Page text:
Currently, there are 33 AIATs representing the number of provinces in Indonesia. These institutions are coordinated by the Indonesian Center for Agriculture Technology Assessment and Development (ICATAD). The roles of ICATAD are: (1) performing program formulation, evaluation, collaboration; (2) making efficient use of agricultural technology assessment and development; and (3) assessing and developing standard methods, excellent technology packages, and regional and national agricultural technology models. In other words, the ICATAD coordinates the direct functioning of 33 AIATs and provides the central link between them and the IAARD research units.
Intellectual Property Rights
One of the important aspects of agricultural research and development is related to Intellectual Property Rights (IPR). This aspect is fundamentally regulated under Government Regulation No. 20/2005 and the Agricultural Minister Regulation No. 6/2012. The former states that IPR includes the license, co-operation, science and technology services, and publications of agricultural research and development results. Meanwhile, the later regulates the guidelines to obtain the legal protection of IPR.
The IPR is one of research and development strategies of IAARD in which it is aimed at encouraging technological innovations to the recognition and protection of national and international inventions and researches. This aspect is organized by one of task units of IAARD, namely the Office for Agricultural Technology Transfer and Intellectual Property Management (OATTIPM). The management services of this institution cover: (1) five types of IPR (patent, copyright, trademark, plant variety protection, and variety registration); (2) drafting patent assistances; (3) monitoring the process of IPR registration; (4) budget provisions for IPR registration, accelerating the publication (patent), substantive examination (patent and plant variety protection), IPR certificate, IPR maintenance, and for the new, unique, stable, and similarity examination; (5) Mediation between inventors and patent examiners; and (6) IPR socialization (campaign) to researchers for raising awareness and enhancing the registration.
In terms of technology transfer, it is managed through a number of services. They are: (1) implementing the promotion (business meeting, door to door, agricultural innovative books, website, etc.); (2) selecting the companies; (3) organizing the mediation between the inventors with companies; (4) signing the licensing agreement; and (5) completing the annual verification on licensing agreement.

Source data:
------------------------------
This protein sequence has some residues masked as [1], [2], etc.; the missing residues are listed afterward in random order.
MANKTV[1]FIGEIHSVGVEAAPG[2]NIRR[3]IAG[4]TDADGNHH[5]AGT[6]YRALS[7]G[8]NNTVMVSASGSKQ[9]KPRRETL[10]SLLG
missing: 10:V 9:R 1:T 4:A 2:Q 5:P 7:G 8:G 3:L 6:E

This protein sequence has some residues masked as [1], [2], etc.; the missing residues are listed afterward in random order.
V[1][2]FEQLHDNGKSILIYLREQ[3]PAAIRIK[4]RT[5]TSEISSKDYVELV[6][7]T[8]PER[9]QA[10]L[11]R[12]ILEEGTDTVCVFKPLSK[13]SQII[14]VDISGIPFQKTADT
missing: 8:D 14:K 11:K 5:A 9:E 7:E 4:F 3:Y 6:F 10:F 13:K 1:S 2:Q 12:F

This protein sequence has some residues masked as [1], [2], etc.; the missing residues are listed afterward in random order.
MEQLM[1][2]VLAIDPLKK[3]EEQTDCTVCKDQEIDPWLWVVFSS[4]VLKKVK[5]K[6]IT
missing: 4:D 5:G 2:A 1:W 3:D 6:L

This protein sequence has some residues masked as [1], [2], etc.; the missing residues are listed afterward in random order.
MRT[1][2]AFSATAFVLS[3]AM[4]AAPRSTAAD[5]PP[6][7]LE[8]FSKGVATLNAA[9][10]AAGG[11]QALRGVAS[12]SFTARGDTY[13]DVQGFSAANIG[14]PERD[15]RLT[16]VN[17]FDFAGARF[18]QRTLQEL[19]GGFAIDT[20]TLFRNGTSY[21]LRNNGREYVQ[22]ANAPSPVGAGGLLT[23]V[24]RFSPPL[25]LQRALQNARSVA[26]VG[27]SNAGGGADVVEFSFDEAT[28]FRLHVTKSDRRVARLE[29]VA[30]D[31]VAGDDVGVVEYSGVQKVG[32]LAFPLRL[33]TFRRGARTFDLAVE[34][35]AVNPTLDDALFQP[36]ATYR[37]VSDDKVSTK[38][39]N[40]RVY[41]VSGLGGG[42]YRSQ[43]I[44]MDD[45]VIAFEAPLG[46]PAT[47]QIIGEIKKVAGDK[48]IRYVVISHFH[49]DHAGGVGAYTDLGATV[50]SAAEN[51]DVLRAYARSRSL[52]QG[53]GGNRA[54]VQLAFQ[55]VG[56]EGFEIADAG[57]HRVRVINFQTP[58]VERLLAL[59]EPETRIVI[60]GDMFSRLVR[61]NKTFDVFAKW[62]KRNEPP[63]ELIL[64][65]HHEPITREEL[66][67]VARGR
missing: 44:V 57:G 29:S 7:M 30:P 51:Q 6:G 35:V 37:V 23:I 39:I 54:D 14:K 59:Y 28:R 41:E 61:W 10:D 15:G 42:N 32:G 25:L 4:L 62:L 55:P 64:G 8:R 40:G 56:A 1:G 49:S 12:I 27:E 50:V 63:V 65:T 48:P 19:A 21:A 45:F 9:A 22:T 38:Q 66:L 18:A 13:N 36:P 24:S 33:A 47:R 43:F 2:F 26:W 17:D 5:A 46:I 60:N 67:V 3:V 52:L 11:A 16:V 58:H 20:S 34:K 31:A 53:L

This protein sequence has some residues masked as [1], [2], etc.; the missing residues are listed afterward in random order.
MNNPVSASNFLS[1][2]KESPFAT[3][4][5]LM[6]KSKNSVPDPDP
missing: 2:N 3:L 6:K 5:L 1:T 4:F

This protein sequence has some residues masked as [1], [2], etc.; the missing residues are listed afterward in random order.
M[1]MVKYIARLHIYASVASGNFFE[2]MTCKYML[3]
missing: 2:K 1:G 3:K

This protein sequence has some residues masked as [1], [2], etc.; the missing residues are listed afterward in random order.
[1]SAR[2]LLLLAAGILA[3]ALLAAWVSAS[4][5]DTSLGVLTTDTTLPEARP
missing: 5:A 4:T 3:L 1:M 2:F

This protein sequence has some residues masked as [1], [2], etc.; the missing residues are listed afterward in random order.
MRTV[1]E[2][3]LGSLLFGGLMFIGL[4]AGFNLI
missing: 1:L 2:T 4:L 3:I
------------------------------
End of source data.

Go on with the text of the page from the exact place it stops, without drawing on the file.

There are several aspects in improving IPR management and technology transfer program. It includes: (1) organizing the agreement among the research center to put the IPR and number of licensing out of technology as the component of Index Performance Indicator, especially for the year 2015-2019; (2) addressing the IPR as a output of the research activities (criteria in research proposal evaluation); (3) facilitating the assessment process to get IPR information (patent search); (4) providing the special awards for researcher that get more IPR certificate and licensing out of technology and awards for licensees; (5) initiating some private partnership in research activities (special meeting between private sector and researcher); (6) performing the customization before licensing out of technology (consistency and will be ready to manufacturing, regulation adjustment); (7) improving the database of technology and friendly user and access for the end user of technology; and (8) advancing the tools to evaluate a technology that is ready for licensing out and getting the IPR.
Since its establishment in 1974, the IAARD has several reorganizations to adapt the changing demands of the country's agricultural sector and national development programs. In an endeavor to further bridge the diffusion process of technology and innovation from research institutions to the farmers, the IAARD has altered the paradigm from “research and development” to “research for development”. Hence, in the new paradigm, the role of disseminating research results is considered parallel with its research activities.
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Date submitted: July 2, 2014
Reviewed, edited and uploaded: July 3, 2014
IAARD (Indonesian Agency for Agricultural Research and Development) IRIAP (Indonesian Research Institute for Animal Production)
ICFORD (Indonesian Center for Food Crops Research and Development IRCVS (Indonesian Research Center for Veterinary Sciences)
ICRI (Indonesian Cereals Research Institute) ICASEPS (Indonesian Center for Agricultural Land Resources Research and Development)
TDRS (Tungro Diseases Research Station) ICALTD (Indonesian Center for Agricultural Library and Technology Dissemination)
ICHORD (Indonesian Center for Horticulture Research and Development) ICALRRD (Indonesian Center for Agricultural Land Resources Research and Development)
ICECRD (Indonesian Center for Estate Crops Research and Development) ICATAD (Indonesian Center for Agricultural Technology Assessment and Development)
ISFCRI (Indonesian Sweetener and Fiber Crops Research Institute) ICAERD (Indonesian Center for Agricultural Engineering Research and Development)
IPRI (Indonesian Palma Research Institute) ICABIOGRD (Indonesian Center for Agricultural Biotechnology and Genetic Resource Research and Development)
IIFCRI (Indonesian Industry and Freshener Crops Research Institute) ICAPOSTRD (Indonesian Center for Agricultural Post Harvest Research and Development)
ICARD (Indonesian Center for Animal Research and Development) OATTIPM (Office for Agricultural Technology Transfer and Intellectual Property Management)